Tuesday, December 14, 2010

‘Tis the season, Yet Networks Still Scrooged Latinos

Network Grades & Politics and Working in Baton Rouge, Louisiana

The recent release of the annual Television Network Report Cards by the National Latino Media Council (NLMC) reflect a decline in Latino diversity at the for major television networks (ABC, NBC CBS and FOX), and report summarizes progress and shortfalls of the networks’ diversity efforts during the ’09-’10 TV season.

That’s right, the networks got a big fat “F.”

Yeah, well most Latinos already know this and if Latinos are the only ones reading and validating these reports, well it’s like preaching to the choir, and I’m kind of sick of it already. Actually, I shouldn’t say that because I did find feedback comments very telling and amusing. I believe that within these comments is where the pulse of the real problem is. A sampling:

“It was a worse year for African Americans and Whites on Telemundo, Azteca and Univision.”

 These of course are the Spanish-language networks. However over 60% of the U.S. Latino population watch English-language channels, and yes, Virginia, Latinos do speak English. For some it’s the only language they speak. Not all are bilingual or only Spanish-speaking. Shocker!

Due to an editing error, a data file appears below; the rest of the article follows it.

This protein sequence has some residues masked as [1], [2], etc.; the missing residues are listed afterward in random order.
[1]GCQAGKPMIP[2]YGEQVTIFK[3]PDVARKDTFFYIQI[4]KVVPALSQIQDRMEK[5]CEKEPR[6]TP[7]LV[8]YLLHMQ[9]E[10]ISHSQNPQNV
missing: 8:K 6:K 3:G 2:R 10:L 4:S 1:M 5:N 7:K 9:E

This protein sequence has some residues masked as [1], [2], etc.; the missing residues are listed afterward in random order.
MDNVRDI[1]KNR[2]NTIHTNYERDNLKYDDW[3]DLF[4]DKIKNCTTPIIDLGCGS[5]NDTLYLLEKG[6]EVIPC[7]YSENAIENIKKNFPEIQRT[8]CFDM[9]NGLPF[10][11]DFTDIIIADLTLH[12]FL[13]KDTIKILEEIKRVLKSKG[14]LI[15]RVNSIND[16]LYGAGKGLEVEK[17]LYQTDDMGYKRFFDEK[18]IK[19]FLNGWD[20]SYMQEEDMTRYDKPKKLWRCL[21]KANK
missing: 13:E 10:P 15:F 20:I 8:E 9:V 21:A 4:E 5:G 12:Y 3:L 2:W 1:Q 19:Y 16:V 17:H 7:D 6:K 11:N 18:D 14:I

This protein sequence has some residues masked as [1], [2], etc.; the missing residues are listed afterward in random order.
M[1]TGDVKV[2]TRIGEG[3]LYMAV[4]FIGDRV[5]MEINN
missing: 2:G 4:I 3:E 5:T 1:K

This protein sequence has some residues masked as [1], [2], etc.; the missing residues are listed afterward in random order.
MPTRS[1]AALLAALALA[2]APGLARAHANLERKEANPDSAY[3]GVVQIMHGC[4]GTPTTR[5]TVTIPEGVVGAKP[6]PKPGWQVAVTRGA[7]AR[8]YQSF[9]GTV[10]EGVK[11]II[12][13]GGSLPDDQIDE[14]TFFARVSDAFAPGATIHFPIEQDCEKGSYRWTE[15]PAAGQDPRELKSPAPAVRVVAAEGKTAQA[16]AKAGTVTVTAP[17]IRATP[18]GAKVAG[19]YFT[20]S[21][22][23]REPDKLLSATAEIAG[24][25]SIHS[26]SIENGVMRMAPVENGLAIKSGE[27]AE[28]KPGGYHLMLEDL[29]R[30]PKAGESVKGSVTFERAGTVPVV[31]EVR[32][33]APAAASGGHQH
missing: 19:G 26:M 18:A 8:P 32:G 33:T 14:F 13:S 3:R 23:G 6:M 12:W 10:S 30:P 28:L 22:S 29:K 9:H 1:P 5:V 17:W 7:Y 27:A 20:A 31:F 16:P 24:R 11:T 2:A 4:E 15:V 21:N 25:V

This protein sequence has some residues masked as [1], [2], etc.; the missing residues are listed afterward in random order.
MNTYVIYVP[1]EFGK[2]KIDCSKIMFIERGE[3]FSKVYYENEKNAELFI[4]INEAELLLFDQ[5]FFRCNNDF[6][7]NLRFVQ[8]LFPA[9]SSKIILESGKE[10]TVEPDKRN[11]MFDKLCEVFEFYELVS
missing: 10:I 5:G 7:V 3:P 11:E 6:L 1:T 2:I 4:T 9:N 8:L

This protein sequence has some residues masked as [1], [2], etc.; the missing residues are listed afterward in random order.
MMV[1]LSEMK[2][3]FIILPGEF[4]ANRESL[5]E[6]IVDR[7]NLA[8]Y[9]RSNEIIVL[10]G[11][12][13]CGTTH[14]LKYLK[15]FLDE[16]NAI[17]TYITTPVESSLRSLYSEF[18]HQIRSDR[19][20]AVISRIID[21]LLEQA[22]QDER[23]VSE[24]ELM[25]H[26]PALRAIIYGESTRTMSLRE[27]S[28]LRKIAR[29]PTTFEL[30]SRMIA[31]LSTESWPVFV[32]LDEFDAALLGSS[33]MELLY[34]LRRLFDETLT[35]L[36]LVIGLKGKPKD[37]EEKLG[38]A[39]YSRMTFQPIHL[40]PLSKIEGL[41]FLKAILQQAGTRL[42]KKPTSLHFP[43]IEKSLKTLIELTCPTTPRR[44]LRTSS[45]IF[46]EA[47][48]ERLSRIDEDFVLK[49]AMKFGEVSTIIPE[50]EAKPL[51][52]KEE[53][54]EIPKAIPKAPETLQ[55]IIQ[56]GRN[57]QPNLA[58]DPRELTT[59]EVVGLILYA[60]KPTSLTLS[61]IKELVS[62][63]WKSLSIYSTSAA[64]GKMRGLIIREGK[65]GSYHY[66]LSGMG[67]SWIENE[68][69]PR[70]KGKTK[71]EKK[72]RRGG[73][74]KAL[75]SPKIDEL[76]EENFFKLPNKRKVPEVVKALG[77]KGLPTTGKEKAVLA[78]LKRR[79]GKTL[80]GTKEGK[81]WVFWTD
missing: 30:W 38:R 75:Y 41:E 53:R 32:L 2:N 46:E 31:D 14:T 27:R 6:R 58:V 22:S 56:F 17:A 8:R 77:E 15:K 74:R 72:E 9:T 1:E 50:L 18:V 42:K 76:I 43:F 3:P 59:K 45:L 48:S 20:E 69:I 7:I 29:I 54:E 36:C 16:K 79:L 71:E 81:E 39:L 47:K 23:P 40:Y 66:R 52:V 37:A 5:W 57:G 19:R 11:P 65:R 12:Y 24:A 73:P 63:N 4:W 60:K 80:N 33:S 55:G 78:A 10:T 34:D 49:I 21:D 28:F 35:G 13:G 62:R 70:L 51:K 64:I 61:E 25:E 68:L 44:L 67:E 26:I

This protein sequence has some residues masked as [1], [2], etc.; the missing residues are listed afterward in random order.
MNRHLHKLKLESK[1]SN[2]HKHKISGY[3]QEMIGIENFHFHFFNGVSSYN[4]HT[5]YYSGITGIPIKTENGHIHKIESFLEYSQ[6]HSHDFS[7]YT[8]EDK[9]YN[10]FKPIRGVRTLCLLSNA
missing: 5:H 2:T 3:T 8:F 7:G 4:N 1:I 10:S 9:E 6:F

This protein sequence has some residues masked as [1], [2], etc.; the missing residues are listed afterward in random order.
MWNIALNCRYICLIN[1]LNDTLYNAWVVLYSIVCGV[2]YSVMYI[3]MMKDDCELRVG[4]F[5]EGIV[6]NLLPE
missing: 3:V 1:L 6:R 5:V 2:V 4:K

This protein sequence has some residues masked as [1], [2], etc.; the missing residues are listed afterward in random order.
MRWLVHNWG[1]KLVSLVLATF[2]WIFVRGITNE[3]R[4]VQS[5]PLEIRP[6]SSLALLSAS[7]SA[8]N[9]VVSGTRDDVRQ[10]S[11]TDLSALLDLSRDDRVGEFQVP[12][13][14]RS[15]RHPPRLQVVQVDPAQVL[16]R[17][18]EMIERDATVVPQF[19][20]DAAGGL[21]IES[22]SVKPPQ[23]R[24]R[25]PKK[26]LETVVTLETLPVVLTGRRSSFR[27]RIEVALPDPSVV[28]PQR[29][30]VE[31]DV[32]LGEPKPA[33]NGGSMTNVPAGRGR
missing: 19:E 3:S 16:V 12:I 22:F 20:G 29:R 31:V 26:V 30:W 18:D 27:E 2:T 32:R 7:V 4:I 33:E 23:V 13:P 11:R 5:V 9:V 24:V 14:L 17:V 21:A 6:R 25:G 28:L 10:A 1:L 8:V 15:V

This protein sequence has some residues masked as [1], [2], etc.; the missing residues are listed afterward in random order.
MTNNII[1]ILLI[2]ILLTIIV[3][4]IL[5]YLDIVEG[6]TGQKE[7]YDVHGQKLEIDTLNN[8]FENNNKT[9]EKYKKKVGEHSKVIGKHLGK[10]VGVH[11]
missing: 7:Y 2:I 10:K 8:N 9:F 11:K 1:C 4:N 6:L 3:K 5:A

Another comment:
“You have Sofia Vergara on Modern Family! It’s been a great year for Latinos!”

OK, Sofia has worked hard to earn her place on ABC’s Emmy-winning show. But there’s room for dozens of Sofia’s, Rico’s, etc. According to NHMC report, “ABC earned an overall grade of B- because it slipped in key areas. African Americans and Asian Pacific Americas posted impressive gains in most categories, but when it came to Latinos, the networks failed us.”  

This next comment made the most sense to me:  
“If Irish were part of mainstream America you’d have a point. Latinos are the largest minority and fastest growing demo in the US. They deserve to be fairly represented on major network television in front and behind the camera. As far as executives in the business it’s been much needed by all studios and agencies to hire Black, Asian, Latinos, etc. For all its liberal claims, Hollywood has failed in representing minorities.”

And, then there was this one:
“Problem is that the big Latino numbers don’t speak English, so they don’t see U.S. Networks, they can go to subtitled films, but TV is still difficult.”  Huh?